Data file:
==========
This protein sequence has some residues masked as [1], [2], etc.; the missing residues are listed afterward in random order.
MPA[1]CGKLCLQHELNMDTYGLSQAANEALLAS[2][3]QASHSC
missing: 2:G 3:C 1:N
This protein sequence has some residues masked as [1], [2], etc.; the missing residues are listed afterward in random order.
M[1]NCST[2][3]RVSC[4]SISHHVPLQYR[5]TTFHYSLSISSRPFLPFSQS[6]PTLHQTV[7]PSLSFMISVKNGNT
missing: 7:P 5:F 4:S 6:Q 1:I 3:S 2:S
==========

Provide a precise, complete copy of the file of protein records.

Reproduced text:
This protein sequence has some residues masked as [1], [2], etc.; the missing residues are listed afterward in random order.
MPA[1]CGKLCLQHELNMDTYGLSQAANEALLAS[2][3]QASHSC
missing: 2:G 3:C 1:N
This protein sequence has some residues masked as [1], [2], etc.; the missing residues are listed afterward in random order.
M[1]NCST[2][3]RVSC[4]SISHHVPLQYR[5]TTFHYSLSISSRPFLPFSQS[6]PTLHQTV[7]PSLSFMISVKNGNT
missing: 7:P 5:F 4:S 6:Q 1:I 3:S 2:S